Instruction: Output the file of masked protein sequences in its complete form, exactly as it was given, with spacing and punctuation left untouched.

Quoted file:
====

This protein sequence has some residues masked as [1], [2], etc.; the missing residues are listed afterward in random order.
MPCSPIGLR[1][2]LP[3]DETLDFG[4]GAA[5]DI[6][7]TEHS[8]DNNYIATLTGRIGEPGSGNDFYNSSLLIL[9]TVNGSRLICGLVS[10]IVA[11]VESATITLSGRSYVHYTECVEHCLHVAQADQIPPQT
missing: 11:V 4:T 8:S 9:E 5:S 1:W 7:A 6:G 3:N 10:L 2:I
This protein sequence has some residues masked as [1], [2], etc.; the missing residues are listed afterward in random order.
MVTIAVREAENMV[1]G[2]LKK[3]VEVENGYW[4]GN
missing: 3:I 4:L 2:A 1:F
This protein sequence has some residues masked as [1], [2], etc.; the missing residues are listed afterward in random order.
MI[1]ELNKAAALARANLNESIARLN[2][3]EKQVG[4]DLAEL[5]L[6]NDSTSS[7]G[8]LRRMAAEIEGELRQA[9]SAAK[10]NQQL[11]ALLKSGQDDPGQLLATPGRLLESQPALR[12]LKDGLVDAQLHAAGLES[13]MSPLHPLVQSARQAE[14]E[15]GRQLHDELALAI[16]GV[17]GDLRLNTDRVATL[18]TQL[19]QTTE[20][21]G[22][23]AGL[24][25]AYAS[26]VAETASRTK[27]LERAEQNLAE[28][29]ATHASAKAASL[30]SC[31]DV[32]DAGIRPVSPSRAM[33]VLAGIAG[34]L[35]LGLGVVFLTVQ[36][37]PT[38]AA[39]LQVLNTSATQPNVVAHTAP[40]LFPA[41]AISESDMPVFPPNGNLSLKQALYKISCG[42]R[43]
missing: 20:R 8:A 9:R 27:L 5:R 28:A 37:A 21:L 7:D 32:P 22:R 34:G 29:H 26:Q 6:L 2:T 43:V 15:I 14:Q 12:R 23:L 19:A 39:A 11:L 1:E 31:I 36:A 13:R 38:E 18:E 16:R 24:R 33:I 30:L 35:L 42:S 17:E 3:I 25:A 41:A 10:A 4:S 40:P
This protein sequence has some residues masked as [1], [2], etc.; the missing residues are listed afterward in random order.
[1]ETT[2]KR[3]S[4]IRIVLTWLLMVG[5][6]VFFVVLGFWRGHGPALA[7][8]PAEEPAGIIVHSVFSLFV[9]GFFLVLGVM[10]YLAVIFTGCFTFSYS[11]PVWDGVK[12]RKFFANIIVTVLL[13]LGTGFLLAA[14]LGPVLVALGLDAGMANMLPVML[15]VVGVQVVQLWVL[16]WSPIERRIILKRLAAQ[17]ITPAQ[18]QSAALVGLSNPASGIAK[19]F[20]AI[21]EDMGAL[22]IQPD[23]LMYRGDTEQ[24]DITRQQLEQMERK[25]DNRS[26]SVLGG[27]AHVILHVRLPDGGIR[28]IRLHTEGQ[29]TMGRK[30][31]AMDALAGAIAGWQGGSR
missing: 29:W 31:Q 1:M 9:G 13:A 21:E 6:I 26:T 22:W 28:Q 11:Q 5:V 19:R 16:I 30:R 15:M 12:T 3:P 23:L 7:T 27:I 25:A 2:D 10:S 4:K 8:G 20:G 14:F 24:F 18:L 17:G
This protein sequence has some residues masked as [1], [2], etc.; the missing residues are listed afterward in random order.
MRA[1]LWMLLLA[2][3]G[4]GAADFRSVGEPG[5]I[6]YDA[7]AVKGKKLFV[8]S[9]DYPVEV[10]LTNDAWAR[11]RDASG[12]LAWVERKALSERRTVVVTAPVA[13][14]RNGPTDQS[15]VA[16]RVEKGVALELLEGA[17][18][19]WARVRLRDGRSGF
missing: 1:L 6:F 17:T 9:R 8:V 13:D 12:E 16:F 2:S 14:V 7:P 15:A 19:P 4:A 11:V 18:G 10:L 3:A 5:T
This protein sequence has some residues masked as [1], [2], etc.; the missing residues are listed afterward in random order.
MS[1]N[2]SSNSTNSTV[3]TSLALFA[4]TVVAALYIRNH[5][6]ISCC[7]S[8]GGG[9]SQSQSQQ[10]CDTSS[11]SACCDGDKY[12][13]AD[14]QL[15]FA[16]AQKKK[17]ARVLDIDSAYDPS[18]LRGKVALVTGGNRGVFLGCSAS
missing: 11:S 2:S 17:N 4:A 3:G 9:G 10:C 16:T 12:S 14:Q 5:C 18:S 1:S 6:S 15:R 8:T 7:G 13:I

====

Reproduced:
This protein sequence has some residues masked as [1], [2], etc.; the missing residues are listed afterward in random order.
MPCSPIGLR[1][2]LP[3]DETLDFG[4]GAA[5]DI[6][7]TEHS[8]DNNYIATLTGRIGEPGSGNDFYNSSLLIL[9]TVNGSRLICGLVS[10]IVA[11]VESATITLSGRSYVHYTECVEHCLHVAQADQIPPQT
missing: 11:V 4:T 8:S 9:E 5:S 1:W 7:A 6:G 3:N 10:L 2:I
This protein sequence has some residues masked as [1], [2], etc.; the missing residues are listed afterward in random order.
MVTIAVREAENMV[1]G[2]LKK[3]VEVENGYW[4]GN
missing: 3:I 4:L 2:A 1:F
This protein sequence has some residues masked as [1], [2], etc.; the missing residues are listed afterward in random order.
MI[1]ELNKAAALARANLNESIARLN[2][3]EKQVG[4]DLAEL[5]L[6]NDSTSS[7]G[8]LRRMAAEIEGELRQA[9]SAAK[10]NQQL[11]ALLKSGQDDPGQLLATPGRLLESQPALR[12]LKDGLVDAQLHAAGLES[13]MSPLHPLVQSARQAE[14]E[15]GRQLHDELALAI[16]GV[17]GDLRLNTDRVATL[18]TQL[19]QTTE[20][21]G[22][23]AGL[24][25]AYAS[26]VAETASRTK[27]LERAEQNLAE[28][29]ATHASAKAASL[30]SC[31]DV[32]DAGIRPVSPSRAM[33]VLAGIAG[34]L[35]LGLGVVFLTVQ[36][37]PT[38]AA[39]LQVLNTSATQPNVVAHTAP[40]LFPA[41]AISESDMPVFPPNGNLSLKQALYKISCG[42]R[43]
missing: 20:R 8:A 9:R 27:L 5:R 28:A 37:A 21:L 7:D 32:P 22:R 34:G 29:H 26:Q 6:L 2:T 43:V 15:I 14:Q 12:R 23:L 19:A 39:A 11:L 1:E 31:I 36:A 13:R 38:E 18:E 16:R 24:R 33:I 30:L 35:L 42:S 17:E 3:I 25:A 41:A 10:A 4:S 40:P
This protein sequence has some residues masked as [1], [2], etc.; the missing residues are listed afterward in random order.
[1]ETT[2]KR[3]S[4]IRIVLTWLLMVG[5][6]VFFVVLGFWRGHGPALA[7][8]PAEEPAGIIVHSVFSLFV[9]GFFLVLGVM[10]YLAVIFTGCFTFSYS[11]PVWDGVK[12]RKFFANIIVTVLL[13]LGTGFLLAA[14]LGPVLVALGLDAGMANMLPVML[15]VVGVQVVQLWVL[16]WSPIERRIILKRLAAQ[17]ITPAQ[18]QSAALVGLSNPASGIAK[19]F[20]AI[21]EDMGAL[22]IQPD[23]LMYRGDTEQ[24]DITRQQLEQMERK[25]DNRS[26]SVLGG[27]AHVILHVRLPDGGIR[28]IRLHTEGQ[29]TMGRK[30][31]AMDALAGAIAGWQGGSR
missing: 29:W 31:Q 1:M 9:G 13:A 21:E 6:I 26:T 22:W 28:Q 11:Q 5:V 19:R 16:I 30:R 15:M 12:T 3:P 23:L 7:T 27:I 25:A 2:D 10:S 4:K 8:G 20:G 14:F 24:F 18:L 17:G
This protein sequence has some residues masked as [1], [2], etc.; the missing residues are listed afterward in random order.
MRA[1]LWMLLLA[2][3]G[4]GAADFRSVGEPG[5]I[6]YDA[7]AVKGKKLFV[8]S[9]DYPVEV[10]LTNDAWAR[11]RDASG[12]LAWVERKALSERRTVVVTAPVA[13][14]RNGPTDQS[15]VA[16]RVEKGVALELLEGA[17][18][19]WARVRLRDGRSGF
missing: 1:L 6:F 17:T 9:R 8:V 13:D 12:E 16:F 2:S 14:V 7:P 15:A 19:P 4:A 11:V 18:G 10:L 3:A 5:T
This protein sequence has some residues masked as [1], [2], etc.; the missing residues are listed afterward in random order.
MS[1]N[2]SSNSTNSTV[3]TSLALFA[4]TVVAALYIRNH[5][6]ISCC[7]S[8]GGG[9]SQSQSQQ[10]CDTSS[11]SACCDGDKY[12][13]AD[14]QL[15]FA[16]AQKKK[17]ARVLDIDSAYDPS[18]LRGKVALVTGGNRGVFLGCSAS
missing: 11:S 2:S 17:N 4:A 3:G 9:G 10:C 16:T 12:S 14:Q 5:C 18:S 1:S 6:S 15:R 8:T 7:G 13:I